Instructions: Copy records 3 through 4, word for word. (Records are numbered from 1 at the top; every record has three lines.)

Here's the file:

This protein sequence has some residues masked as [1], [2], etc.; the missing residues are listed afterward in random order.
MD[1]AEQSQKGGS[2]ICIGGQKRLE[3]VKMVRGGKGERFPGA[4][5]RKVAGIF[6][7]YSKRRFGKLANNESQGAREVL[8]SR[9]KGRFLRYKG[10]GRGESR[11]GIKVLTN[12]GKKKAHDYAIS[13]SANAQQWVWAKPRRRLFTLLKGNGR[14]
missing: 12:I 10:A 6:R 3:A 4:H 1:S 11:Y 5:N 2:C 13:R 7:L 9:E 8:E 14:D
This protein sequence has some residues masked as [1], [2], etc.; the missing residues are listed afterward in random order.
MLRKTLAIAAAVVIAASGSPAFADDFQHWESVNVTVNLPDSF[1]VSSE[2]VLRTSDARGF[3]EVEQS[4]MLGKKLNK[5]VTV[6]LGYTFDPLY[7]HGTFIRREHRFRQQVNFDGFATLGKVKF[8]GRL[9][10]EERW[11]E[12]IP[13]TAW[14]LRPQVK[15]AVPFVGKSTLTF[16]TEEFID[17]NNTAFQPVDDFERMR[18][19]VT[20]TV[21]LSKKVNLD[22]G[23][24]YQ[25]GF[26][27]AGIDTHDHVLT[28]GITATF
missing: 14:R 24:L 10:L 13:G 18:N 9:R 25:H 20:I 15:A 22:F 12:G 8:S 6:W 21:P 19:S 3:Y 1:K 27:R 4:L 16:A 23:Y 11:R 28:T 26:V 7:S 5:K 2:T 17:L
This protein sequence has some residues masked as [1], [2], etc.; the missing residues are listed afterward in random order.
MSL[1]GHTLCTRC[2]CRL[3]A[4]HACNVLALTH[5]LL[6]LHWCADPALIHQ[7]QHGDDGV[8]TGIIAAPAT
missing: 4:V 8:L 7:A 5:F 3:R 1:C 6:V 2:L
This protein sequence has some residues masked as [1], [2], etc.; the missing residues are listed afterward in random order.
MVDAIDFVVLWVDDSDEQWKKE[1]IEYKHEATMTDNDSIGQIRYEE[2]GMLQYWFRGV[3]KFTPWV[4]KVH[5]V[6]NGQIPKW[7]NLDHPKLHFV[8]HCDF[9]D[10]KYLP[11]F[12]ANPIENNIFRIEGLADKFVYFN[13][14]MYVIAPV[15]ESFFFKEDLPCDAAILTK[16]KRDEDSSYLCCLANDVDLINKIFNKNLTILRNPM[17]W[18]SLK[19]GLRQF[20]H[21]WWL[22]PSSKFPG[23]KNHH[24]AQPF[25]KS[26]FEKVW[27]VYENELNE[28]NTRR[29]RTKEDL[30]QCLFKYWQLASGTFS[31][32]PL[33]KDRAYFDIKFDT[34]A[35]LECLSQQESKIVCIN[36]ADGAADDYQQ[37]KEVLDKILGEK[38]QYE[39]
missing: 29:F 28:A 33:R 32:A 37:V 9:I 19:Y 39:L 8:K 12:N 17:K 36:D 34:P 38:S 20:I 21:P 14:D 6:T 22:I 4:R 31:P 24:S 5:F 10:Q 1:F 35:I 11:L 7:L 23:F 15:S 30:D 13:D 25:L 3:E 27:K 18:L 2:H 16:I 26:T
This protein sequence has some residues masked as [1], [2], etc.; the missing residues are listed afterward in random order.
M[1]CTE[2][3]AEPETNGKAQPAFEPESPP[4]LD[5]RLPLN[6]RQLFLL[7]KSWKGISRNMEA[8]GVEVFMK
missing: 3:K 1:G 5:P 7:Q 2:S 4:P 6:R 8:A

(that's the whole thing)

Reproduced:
This protein sequence has some residues masked as [1], [2], etc.; the missing residues are listed afterward in random order.
MSL[1]GHTLCTRC[2]CRL[3]A[4]HACNVLALTH[5]LL[6]LHWCADPALIHQ[7]QHGDDGV[8]TGIIAAPAT
missing: 4:V 8:L 7:A 5:F 3:R 1:C 6:V 2:L
This protein sequence has some residues masked as [1], [2], etc.; the missing residues are listed afterward in random order.
MVDAIDFVVLWVDDSDEQWKKE[1]IEYKHEATMTDNDSIGQIRYEE[2]GMLQYWFRGV[3]KFTPWV[4]KVH[5]V[6]NGQIPKW[7]NLDHPKLHFV[8]HCDF[9]D[10]KYLP[11]F[12]ANPIENNIFRIEGLADKFVYFN[13][14]MYVIAPV[15]ESFFFKEDLPCDAAILTK[16]KRDEDSSYLCCLANDVDLINKIFNKNLTILRNPM[17]W[18]SLK[19]GLRQF[20]H[21]WWL[22]PSSKFPG[23]KNHH[24]AQPF[25]KS[26]FEKVW[27]VYENELNE[28]NTRR[29]RTKEDL[30]QCLFKYWQLASGTFS[31][32]PL[33]KDRAYFDIKFDT[34]A[35]LECLSQQESKIVCIN[36]ADGAADDYQQ[37]KEVLDKILGEK[38]QYE[39]
missing: 29:F 28:A 33:R 32:A 37:V 9:I 19:Y 39:L 8:K 12:N 17:K 36:D 34:P 38:S 20:I 21:P 14:D 6:T 22:I 4:R 31:P 24:S 5:F 10:Q 1:F 35:I 11:L 7:L 23:F 15:S 30:D 13:D 25:L 3:E 27:K 18:L 2:H 16:I 26:T